The forthcoming AI Act will apply to all companies based in the EU. It will also have an impact on companies in Switzerland that offer or operate AI systems, even if they are not based in the EU. The AI Act applies firstly to Swiss companies if they, as providers, place AI systems on the EU market. Secondly, the AI Act applies to providers and operators of AI systems if the result produced by the system is used within the EU. All in all, this means that companies based in Switzerland may also be subject to this regulation, even if they have neither their registered office nor a subsidiary on EU territory. 

‘We assume that the EU’s AI Act will have a major impact in Switzerland.’

Anne-Sophie Morand

That’s why I believe that the AI Act is also likely to have what is termed the Brussels effect in Switzerland. This is because many Swiss AI providers will not develop their products specifically for Switzerland, but for both markets, and will therefore have to be guided by the strict European rules. So we can assume that the AI Act will have a major impact in Switzerland.

What is the role of the EU’s AI Act when a company wants to build a good AI governance framework?  

Companies operating internationally are likely to have to follow international standards and EU regulatory requirements, in particular when exporting AI systems. The Brussels effect I have just mentioned reinforces this. Thus, the AI Act is an important factor in shaping comprehensive and internationally oriented AI governance.

Doesn’t AI governance slow down GenAI innovation and efficiency? 

No, quite the opposite. Effective AI governance with clear and understandable rules helps organisations to develop and deploy trustworthy AI systems. AI governance is therefore not only about complying with AI-specific legislation, but also meeting ethical standards and societal expectations. This protects an organisation’s long-term stability and strengthens its reputation. Through effective AI governance, companies can also actively demonstrate their commitment to responsible AI application and development and thereby help to boost consumer and partner confidence. Closely connected with the building of trust is the resulting competitive advantage. Well-thought-out AI governance enables companies to better position themselves in the market and benefit in the long run from the advantages of using and developing AI systems and GPAI models. By creating clear rules, they can differentiate themselves in a dynamic market environment and achieve a sustainable competitive advantage.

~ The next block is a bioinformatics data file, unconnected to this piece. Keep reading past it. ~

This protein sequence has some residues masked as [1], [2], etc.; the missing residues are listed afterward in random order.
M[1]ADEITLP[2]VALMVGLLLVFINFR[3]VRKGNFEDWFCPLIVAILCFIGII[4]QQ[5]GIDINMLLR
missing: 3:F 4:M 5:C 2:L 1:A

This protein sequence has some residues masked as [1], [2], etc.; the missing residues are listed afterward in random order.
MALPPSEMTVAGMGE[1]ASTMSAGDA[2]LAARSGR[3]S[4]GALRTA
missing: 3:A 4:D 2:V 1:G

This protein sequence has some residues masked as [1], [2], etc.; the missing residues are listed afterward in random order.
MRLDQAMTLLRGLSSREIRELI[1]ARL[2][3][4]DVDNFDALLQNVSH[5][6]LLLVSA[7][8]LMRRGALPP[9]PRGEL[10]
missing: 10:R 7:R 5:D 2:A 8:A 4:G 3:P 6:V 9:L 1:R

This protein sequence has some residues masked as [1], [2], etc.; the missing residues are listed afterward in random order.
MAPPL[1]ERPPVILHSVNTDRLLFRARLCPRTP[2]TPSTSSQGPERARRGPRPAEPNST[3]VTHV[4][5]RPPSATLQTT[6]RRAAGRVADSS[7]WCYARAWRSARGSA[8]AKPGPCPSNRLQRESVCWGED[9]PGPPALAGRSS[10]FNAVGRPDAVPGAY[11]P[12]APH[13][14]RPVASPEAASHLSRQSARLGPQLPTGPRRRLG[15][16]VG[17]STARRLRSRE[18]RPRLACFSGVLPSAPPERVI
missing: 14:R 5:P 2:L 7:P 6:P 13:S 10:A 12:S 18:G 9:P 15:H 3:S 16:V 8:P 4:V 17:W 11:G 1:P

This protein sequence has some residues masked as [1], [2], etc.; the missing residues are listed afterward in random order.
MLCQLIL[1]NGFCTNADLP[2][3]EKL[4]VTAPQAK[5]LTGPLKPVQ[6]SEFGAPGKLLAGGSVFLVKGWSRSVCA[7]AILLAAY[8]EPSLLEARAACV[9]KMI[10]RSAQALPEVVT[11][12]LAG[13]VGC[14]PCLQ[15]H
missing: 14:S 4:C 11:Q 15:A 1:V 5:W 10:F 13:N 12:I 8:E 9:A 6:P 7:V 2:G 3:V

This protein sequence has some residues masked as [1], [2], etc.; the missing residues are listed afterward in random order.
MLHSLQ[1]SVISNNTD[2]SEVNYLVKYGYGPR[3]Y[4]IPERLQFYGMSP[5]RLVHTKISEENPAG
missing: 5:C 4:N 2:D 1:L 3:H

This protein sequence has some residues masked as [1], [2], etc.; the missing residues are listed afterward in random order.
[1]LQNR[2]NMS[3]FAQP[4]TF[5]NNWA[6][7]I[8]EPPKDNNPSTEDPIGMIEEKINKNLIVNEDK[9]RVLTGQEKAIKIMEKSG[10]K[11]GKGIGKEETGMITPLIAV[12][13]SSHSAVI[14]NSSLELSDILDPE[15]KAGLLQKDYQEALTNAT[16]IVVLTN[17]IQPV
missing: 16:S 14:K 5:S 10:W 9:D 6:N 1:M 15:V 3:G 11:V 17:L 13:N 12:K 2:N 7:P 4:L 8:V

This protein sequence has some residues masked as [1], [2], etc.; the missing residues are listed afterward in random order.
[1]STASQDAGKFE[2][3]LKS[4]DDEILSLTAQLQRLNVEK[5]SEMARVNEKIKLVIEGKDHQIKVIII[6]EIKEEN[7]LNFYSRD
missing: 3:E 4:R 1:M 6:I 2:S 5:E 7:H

Discover the world of Copilot for M365 with Swisscom

We offer companies comprehensive support for all aspects of Copilot for Microsoft 365. We accompany you during the introduction and work with you to develop deployment scenarios.

About Anne-Sophie Morand

Dr iur., lawyer, LL.M., Data Governance Counsel, Swisscom 

Anne-Sophie Morand is a lawyer and works as Data Governance Counsel at Swisscom. She is regarded as a legal expert on digital issues such as data protection and artificial intelligence. She lectures on these topics at the University of Lucerne and Lucerne University of Applied Sciences and Arts, writes specialist publications and moderates events. Anne-Sophie Morand studied law at the Universities of Lucerne and Neuchâtel. After completing her studies, she conducted research at the University of Lucerne and wrote a dissertation on the protection of privacy and sports sponsorship, for which she received the Swiss Sports Law Award. Anne-Sophie Morand then completed an LLM in IT Law at the University of Edinburgh. She has worked for the Swiss Parliament, the Federal Data Protection and Information Commissioner (FDPIC) and corporate law firm Walder Wyss, among others.